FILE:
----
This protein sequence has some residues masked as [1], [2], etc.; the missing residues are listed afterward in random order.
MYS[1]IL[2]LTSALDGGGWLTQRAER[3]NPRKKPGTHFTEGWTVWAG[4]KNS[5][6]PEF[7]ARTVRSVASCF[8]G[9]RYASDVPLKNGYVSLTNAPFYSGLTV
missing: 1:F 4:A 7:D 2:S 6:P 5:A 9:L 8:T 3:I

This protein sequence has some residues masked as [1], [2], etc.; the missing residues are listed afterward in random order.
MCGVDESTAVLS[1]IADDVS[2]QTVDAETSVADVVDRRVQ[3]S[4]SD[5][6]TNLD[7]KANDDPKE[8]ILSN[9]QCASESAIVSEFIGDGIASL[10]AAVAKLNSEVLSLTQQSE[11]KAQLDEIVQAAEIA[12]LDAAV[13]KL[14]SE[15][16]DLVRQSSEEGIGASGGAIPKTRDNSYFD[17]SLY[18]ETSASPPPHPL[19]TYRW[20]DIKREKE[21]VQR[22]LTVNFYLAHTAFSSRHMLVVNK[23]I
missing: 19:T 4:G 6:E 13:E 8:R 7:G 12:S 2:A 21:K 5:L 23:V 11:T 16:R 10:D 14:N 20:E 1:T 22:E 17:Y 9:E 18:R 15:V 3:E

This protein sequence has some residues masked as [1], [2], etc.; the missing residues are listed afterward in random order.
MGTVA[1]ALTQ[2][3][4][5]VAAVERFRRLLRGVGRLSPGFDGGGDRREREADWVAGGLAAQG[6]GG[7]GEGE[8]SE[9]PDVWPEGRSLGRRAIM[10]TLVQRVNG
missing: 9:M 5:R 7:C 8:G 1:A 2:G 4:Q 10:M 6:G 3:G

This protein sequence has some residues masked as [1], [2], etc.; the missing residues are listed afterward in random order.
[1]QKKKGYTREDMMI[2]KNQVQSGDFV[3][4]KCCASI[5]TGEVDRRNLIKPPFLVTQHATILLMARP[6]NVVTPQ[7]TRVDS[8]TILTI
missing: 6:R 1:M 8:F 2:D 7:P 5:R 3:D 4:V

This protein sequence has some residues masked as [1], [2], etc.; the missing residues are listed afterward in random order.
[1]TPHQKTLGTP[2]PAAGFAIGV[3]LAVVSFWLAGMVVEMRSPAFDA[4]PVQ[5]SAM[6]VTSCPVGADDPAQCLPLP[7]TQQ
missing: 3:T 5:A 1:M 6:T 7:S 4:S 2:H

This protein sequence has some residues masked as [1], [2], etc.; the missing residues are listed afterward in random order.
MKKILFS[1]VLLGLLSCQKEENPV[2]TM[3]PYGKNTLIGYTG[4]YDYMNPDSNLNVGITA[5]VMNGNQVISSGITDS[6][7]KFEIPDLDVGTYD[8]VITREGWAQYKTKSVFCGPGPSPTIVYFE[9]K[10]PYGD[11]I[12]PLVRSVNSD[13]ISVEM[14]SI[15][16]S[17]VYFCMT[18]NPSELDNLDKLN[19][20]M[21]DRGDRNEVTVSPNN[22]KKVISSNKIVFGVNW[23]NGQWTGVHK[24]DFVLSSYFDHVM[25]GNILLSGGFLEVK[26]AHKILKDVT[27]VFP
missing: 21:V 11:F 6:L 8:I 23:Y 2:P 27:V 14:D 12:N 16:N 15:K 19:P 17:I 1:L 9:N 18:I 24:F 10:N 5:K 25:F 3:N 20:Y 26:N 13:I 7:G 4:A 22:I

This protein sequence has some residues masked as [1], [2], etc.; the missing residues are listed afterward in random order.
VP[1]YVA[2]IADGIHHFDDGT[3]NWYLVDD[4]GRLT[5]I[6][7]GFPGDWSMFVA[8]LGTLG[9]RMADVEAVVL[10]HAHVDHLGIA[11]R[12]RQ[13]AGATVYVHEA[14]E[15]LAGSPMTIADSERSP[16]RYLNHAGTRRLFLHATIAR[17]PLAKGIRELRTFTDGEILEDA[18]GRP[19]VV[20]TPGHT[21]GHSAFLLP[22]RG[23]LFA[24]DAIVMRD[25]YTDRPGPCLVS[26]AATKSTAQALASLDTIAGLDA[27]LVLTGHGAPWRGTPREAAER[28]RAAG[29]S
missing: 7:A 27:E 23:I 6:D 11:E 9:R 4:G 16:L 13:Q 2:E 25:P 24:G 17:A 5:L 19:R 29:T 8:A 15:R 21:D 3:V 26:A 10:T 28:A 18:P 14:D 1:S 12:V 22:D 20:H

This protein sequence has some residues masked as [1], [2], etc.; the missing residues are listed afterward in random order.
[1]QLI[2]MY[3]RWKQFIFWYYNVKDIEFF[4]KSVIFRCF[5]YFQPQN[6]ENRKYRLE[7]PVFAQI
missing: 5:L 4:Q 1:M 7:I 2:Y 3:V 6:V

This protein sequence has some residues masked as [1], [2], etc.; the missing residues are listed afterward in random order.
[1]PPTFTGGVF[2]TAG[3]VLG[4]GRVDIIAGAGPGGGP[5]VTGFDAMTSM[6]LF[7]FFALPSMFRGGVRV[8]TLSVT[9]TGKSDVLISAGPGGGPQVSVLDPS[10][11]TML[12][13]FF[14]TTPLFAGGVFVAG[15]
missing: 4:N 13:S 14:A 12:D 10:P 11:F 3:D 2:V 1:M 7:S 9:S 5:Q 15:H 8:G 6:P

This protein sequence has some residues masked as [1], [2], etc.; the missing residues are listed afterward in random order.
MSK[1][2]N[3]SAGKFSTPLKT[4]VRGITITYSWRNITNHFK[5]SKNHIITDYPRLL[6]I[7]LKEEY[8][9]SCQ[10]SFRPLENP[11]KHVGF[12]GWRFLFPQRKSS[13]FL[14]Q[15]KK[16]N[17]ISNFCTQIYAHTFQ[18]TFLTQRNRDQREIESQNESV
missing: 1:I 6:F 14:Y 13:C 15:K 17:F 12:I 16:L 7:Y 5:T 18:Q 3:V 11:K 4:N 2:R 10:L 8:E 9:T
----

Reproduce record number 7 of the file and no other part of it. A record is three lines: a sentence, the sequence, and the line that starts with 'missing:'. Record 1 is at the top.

This protein sequence has some residues masked as [1], [2], etc.; the missing residues are listed afterward in random order.
VP[1]YVA[2]IADGIHHFDDGT[3]NWYLVDD[4]GRLT[5]I[6][7]GFPGDWSMFVA[8]LGTLG[9]RMADVEAVVL[10]HAHVDHLGIA[11]R[12]RQ[13]AGATVYVHEA[14]E[15]LAGSPMTIADSERSP[16]RYLNHAGTRRLFLHATIAR[17]PLAKGIRELRTFTDGEILEDA[18]GRP[19]VV[20]TPGHT[21]GHSAFLLP[22]RG[23]LFA[24]DAIVMRD[25]YTDRPGPCLVS[26]AATKSTAQALASLDTIAGLDA[27]LVLTGHGAPWRGTPREAAER[28]RAAG[29]S
missing: 7:A 27:E 23:I 6:D 11:E 9:R 4:G 16:L 13:Q 2:E 25:P 24:G 17:A 5:L 19:R 29:T 8:A 15:R 21:D 3:V 26:A 10:T 28:A 18:P 14:D 1:S 12:V 22:D 20:H